Christie Blatchford will bring her bombast to the Jack Webster Awards Dinner
National Post columnist Christie Blatchford certainly has her detractors.
Some NDP supporters will never forget her denunciation of Jack Layton's final letter to Canadians before he died of cancer in 2011.
At the time, Blatchford claimed that Layton's note—which suggested that love was better than anger—was "vainglorious" and full of "sophistry".
Then there are those who have a problem with Blatchford's writings on the war in Afghanistan.
Noah Richler's thought-provoking book, What We Talk About When We Talk About War, provided a detailed look at how Blatchford promoted Canada's combat mission by, among other things, sexualizing soldiers.
He pointed out that early 20th-century writers employed a similar technique to promote sending young men off to be slaughtered in European trenches during the First World War.
More recently, author Warren Kinsella disparaged Blatchford's column on the bullying of Rehtaeh Parsons as "hateful garbage".
Blatchford has also come under fire for her rants on aboriginal issues, most notably after she trashed Chief Teresa Spence.
In this country, disliking Blatchford's columns binds progressive thinkers across Canada.
So it might seem surprising that she has been invited to give a keynote address at the 27th annual Jack Webster Awards Dinner in Vancouver on October 30.
These are the most prestigious journalism awards in B.C., bringing together people from print, radio, and television, as well as impressionable college and university students.
Some might wonder why the organizers would want to pollute young B.C. minds by exposing them to a polemicist like Blatchford.
Here's your answer: it's because she is the modern face of journalism in Canada.
Blatchford and her lesser rivals in the column-writing game (i.e. Margaret Wente, Rex Murphy, Brian Lilley, Gordon Clark, and Jon Ferry) specialize in pushing people's buttons with idiotic rants aimed at specific targets, often the weak and vulnerable.
These columnists' articles are usually not nuanced in any way. Rather, they employ the sledgehammer approach to writing because they know that this generates page views on the Internet.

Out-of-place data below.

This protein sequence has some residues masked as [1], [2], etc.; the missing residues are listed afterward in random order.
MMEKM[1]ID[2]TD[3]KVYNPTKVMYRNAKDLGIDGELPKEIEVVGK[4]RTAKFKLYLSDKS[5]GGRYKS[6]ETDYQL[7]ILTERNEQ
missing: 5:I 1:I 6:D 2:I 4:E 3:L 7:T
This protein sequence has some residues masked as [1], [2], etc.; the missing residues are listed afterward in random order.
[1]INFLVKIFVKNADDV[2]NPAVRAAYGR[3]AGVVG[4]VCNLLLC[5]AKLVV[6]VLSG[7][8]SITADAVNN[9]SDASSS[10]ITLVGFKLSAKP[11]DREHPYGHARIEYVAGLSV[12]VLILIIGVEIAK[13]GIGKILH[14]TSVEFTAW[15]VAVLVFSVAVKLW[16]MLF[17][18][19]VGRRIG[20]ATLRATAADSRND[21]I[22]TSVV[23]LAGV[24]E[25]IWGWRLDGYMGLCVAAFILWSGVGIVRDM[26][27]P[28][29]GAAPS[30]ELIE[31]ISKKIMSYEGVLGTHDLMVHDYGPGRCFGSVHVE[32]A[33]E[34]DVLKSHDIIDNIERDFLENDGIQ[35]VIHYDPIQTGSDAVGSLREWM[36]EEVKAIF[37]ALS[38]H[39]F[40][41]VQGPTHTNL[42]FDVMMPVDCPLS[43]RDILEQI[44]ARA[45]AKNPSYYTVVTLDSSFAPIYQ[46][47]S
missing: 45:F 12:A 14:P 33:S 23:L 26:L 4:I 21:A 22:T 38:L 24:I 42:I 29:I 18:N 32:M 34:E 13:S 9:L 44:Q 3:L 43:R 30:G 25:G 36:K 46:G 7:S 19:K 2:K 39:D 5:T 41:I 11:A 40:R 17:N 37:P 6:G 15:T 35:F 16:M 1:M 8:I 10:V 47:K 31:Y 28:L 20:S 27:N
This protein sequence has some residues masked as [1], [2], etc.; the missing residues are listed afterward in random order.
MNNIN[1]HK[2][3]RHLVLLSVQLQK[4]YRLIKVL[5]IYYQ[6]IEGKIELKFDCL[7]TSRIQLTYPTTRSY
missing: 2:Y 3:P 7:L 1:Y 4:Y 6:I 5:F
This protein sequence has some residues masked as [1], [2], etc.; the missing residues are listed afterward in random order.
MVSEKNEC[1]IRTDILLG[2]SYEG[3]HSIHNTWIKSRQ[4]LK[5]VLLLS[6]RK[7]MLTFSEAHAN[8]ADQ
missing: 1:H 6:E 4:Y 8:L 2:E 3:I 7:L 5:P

And that's what the media world is increasingly about.
It's especially true on the print side, but over time, it will also be the case on television and radio stations. That's because their parent corporations recognize that advertising is migrating rapidly to the web.
Call it the Ezra Levantization of the news business.
Blatchford gets page views when she calls Layton a "canny, relentless, thoroughly ambitious fellow" immediately after his death. Many of those eyeballs belong to people who hate the column and furiously type their responses in the comment section.
Similarly, Wente generates click-throughs with broadsides against Muslims or environmentalists, as does Murphy when he provides a platform to climate-change deniers.
Their opponents do them a favour by passing these columns around on social media, increasing readership exponentially.
The Toronto Star's Rosie DiManno recently went whole-hog against marijuana legalization, which is guaranteed to fire up an online debate among Marc Emery's legions of fans.
The most offensive Province newspaper columnists prefer attacking cyclists.
This type of pandering fills comments streams and cheers up newspaper sales and marketing teams, which are feeling under siege these days.
Some columnists employ more responsible means. Jeffrey Simpson, Vaughn Palmer, and Douglas Saunders are three examples. I'm not a huge fan of Andrew Coyne, but he doesn't stoop to the level of Blatchford and her imitators.
But let's not kid ourselves. The stars of journalism today are those who understand that page views are paramount. And those who attract the most clicks will be lionized by their publishers.
So don't be offended when Blatchford speaks at the Websters next month.
Instead, take it as a sign that the organizers of the dinner have deep insights into what journalism has become in the 21st century.
If they're really on top of their game, they'll keep a few barf bags at each of the tables.
This would be wise, just in case some of the diners have a visceral reaction to what Blatchford has to say.